Forty-five people were awarded Meritorious Service Decorations by Governor General David Johnston on Friday. Handed out at Ottawa’s Rideau Hall, the awards honour Canadians making a difference in their communities and around the world.

Seven Vancouver police officers were amongst the recipients for their off-duty work filming drug use, poverty and despair in their city’s troubled east side.

“We were the least likely to be filmmakers,” Const. Alan Arsenault told CTV News.

In 1997, the officers began filming what would become an award-winning documentary called Through a Blue Lens.

“We thought we should make something out of this misery,” Arsenault said. “We can't arrest our way out of this situation -- perhaps we can educate people about drug abuse.”

Under their non-profit production company Odd Squad Productions, the group continues to create documentaries to show high school students the dangerous realities of drug use, a mission that’s all the more pertinent as fentanyl overdoses sweep through the streets they patrol.

“We've had a lot of feedback from parents and even drug addicts themselves saying thanks for humanizing addicts,” Arsenault said.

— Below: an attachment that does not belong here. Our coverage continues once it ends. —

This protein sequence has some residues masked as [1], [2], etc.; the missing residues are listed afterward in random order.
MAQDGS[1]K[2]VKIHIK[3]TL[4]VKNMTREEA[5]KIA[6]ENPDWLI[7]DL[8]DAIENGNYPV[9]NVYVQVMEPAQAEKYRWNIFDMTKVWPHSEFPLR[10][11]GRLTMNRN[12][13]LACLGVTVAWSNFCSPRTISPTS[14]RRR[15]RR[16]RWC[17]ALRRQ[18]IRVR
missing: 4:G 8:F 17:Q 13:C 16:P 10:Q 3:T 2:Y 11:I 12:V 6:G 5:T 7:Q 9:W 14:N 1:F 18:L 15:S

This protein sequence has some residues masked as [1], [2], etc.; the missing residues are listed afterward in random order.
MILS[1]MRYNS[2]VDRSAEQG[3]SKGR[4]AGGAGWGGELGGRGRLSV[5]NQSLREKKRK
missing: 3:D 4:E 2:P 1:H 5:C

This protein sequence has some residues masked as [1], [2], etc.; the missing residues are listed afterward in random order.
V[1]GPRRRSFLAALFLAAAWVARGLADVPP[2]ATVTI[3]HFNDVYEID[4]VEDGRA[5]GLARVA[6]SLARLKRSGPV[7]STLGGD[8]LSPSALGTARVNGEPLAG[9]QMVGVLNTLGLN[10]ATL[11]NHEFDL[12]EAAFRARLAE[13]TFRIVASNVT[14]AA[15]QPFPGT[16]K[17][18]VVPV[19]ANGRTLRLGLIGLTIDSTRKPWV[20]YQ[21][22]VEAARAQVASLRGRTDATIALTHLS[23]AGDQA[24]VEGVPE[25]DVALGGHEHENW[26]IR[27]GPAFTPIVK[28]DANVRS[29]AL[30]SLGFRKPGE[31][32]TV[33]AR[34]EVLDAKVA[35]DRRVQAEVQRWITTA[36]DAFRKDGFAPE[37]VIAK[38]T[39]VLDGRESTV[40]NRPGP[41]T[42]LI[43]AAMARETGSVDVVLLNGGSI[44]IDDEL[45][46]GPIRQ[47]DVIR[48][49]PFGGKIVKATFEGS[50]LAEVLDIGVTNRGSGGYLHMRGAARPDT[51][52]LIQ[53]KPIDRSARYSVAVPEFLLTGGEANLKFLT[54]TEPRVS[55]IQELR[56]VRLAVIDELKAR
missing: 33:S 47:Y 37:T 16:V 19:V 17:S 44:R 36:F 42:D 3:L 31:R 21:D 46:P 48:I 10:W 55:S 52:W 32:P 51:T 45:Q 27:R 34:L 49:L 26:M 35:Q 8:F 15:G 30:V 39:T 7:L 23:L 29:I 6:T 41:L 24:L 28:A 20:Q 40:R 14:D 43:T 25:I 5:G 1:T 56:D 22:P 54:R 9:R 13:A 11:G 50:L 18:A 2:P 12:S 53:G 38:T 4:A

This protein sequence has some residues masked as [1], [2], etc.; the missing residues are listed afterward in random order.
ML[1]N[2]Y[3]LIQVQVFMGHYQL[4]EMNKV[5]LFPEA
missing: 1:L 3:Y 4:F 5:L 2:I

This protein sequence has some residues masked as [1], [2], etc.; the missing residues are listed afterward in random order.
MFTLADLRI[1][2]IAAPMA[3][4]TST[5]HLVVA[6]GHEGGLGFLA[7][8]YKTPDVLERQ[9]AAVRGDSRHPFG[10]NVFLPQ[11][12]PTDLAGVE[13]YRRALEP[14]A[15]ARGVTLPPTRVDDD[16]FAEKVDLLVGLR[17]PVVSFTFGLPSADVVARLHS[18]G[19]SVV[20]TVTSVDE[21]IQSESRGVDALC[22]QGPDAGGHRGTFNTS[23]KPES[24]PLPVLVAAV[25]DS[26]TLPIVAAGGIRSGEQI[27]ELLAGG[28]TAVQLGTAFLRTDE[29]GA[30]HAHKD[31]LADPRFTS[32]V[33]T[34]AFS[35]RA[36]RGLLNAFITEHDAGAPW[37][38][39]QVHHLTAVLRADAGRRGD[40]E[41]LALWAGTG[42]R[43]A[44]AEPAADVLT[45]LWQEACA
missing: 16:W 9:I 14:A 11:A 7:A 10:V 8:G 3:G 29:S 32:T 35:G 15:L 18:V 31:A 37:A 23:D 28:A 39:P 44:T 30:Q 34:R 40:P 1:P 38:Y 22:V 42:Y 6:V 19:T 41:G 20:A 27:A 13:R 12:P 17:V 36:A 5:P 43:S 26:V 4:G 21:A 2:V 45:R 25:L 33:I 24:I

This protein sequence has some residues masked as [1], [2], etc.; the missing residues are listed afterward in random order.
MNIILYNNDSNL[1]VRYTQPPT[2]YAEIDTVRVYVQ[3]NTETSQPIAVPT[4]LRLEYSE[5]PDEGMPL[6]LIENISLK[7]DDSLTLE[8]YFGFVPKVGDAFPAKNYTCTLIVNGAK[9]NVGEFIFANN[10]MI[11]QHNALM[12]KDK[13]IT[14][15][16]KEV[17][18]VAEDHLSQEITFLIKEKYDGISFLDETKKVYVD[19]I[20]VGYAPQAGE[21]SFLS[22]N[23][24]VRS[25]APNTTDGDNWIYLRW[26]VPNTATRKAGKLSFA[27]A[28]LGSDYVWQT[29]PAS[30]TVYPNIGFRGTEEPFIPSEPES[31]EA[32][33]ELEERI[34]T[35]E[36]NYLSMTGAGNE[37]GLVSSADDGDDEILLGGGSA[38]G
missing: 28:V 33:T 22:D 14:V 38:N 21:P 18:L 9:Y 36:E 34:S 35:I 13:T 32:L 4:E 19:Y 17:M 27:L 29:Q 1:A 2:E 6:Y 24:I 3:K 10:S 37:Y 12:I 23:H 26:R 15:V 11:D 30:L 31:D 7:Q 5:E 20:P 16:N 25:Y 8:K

Others were commended for their work helping youth in crisis.

“So I was doing a lot of drugs, I was doing break-and-enters, just out of anger,” recipient Stephen Leafloor told CTV News.

That changed when Leafloor discovered breakdancing. With his self-destructive path well behind him, today Leafloor uses dance to help struggling youth, working primarily in indigenous communities.

“On the surface it looks like I do a hip-hop program,” Leafloor explains. “Metaphorically, I do a healing program”

With files from CTV News’ Parliament Hill Correspondent Kevin Gallagher